Pell Grants for Prisoners?

Recently, President Obama announced that he will be pushing forward with a new way to impact the criminal justice system. America is no stranger to incarceration as we have the highest incarceration rate in the world. Georgia has the fifth highest prison population in the nation. Unfortunately, we do not have many strong, effective systems in place to reintroduce these offenders back into society. A pilot program that would give some prisoners’ access to federal Pell Grants has been suggested. Prisoners previously had access to these grants but in 1994 congress banned this practice. Pell grants are limited to low-income students and do not require repayment. A student can get up to almost $6,000 to help finance their education. In addition to the grant, the administration is working with colleges to get classes set up for the inmates.

Some may argue that federal funding should not be allocated towards those who have broken the law. While I understand the hesitation, the statistics on repeat offenders do not lie. An estimated 68% of over 400,000 prisoners were arrested for a new crime within three years of release from prison and even more were arrested within five years according to the Bureau of Justice Statistics. According to the Georgia Center for Opportunity, 20,000 prisoners are released back into the Georgia community every year which leads to 2 out of 3 of those being rearrested within three years. Recidivism, relapsing into criminal behavior, is highest among inmates 24 or younger. The likelihood that these young people have had a quality education is slim. Some statistics state that more than 60% of inmates can barely read and write. Education has a direct impact on a persons’ risk of becoming a criminal and it plays a large role in whether or not a prisoner can survive in the real world after their release. Having a stable family, being able to find a job, education level, and his or her mental health after leaving prison all affect a prisoners’ success after incarceration. Not being able to survive outside of prison leaves many former inmates with few options. This leads to repeat offending, homelessness, mental illness, violence in the home and other economic issues.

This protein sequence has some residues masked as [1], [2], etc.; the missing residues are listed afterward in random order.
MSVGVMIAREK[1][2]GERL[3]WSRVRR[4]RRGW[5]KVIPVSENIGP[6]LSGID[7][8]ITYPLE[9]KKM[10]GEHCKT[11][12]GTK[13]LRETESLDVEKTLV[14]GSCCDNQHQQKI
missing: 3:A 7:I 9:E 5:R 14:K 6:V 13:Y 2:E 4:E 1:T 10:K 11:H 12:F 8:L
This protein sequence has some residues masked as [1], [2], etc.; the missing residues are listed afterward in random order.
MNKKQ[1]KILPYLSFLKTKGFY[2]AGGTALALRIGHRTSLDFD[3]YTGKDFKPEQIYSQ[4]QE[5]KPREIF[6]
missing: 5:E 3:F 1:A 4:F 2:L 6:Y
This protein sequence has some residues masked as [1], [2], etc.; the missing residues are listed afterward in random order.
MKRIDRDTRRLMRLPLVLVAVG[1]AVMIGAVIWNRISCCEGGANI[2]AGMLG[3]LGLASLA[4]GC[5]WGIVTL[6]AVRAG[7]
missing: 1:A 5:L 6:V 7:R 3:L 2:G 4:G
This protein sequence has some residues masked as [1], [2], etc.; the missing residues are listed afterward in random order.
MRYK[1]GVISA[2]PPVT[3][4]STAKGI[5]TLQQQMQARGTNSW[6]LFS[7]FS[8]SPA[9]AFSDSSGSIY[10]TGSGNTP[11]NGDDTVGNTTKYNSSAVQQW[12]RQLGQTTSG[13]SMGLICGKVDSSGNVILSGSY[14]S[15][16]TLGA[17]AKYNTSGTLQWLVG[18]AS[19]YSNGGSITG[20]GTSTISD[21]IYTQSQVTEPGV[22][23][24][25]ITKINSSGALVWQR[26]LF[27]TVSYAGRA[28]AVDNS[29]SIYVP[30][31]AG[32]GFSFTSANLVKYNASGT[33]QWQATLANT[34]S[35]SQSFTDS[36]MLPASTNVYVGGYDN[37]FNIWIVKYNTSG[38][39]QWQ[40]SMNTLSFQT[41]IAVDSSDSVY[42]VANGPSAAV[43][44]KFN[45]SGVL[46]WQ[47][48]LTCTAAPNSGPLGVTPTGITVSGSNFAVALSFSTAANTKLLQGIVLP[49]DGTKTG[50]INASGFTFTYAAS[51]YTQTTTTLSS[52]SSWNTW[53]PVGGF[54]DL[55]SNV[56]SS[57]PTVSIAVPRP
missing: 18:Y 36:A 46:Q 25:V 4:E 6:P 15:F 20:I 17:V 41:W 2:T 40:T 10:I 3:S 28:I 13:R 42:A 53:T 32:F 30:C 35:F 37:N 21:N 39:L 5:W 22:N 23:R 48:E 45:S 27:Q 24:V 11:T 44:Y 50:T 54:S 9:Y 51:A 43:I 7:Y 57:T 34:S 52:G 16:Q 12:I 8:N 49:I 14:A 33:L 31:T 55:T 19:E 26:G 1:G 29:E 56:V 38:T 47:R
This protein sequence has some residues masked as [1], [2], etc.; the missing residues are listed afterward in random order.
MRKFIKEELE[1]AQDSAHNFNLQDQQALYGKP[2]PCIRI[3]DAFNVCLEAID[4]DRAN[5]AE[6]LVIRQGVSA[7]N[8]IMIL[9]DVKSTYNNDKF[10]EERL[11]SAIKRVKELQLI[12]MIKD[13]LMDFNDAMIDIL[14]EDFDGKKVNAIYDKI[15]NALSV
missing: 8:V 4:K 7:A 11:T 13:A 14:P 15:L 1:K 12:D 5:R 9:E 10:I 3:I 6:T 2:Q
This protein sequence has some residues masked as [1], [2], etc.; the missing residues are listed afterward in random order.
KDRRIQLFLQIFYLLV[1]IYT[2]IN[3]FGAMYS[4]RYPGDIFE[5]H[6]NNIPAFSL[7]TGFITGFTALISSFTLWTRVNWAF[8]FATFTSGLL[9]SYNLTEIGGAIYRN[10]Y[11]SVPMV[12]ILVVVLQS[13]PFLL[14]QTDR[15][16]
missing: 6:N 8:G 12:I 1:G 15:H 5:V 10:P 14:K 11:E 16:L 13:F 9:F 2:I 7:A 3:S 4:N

Studies have shown that inmates who participate in prison education programs are less likely to return to prison, 43% less likely to be exact. Offering grants to inmates could be a great start to transforming our criminal justice system. We cannot expect people to actually change after incarceration with little to no help. Prisoners return to a world with little to no structure, an education that pales in comparison to their non criminal peers, families that have continued life without them and a job market that wants nothing to do with them. Offering them a substantial grant that could elevate their education level and give them a new life after incarceration could transform our entire society economically and socially. Education serves as not only a tool to lift oneself out of an unfortunate circumstance, access new opportunities, but also as a confidence builder. It has the ability to shape the mind, alter perspectives and propel individuals forward. Giving prisoners the opportunity to learn gives them a real second chance at life. We do prisoners and our overall society a disservice when we fail to give individuals the help they need to be constructive members of society. The purpose of incarceration should be to punish and reform. It seems as though we are only succeeding at half of the job.


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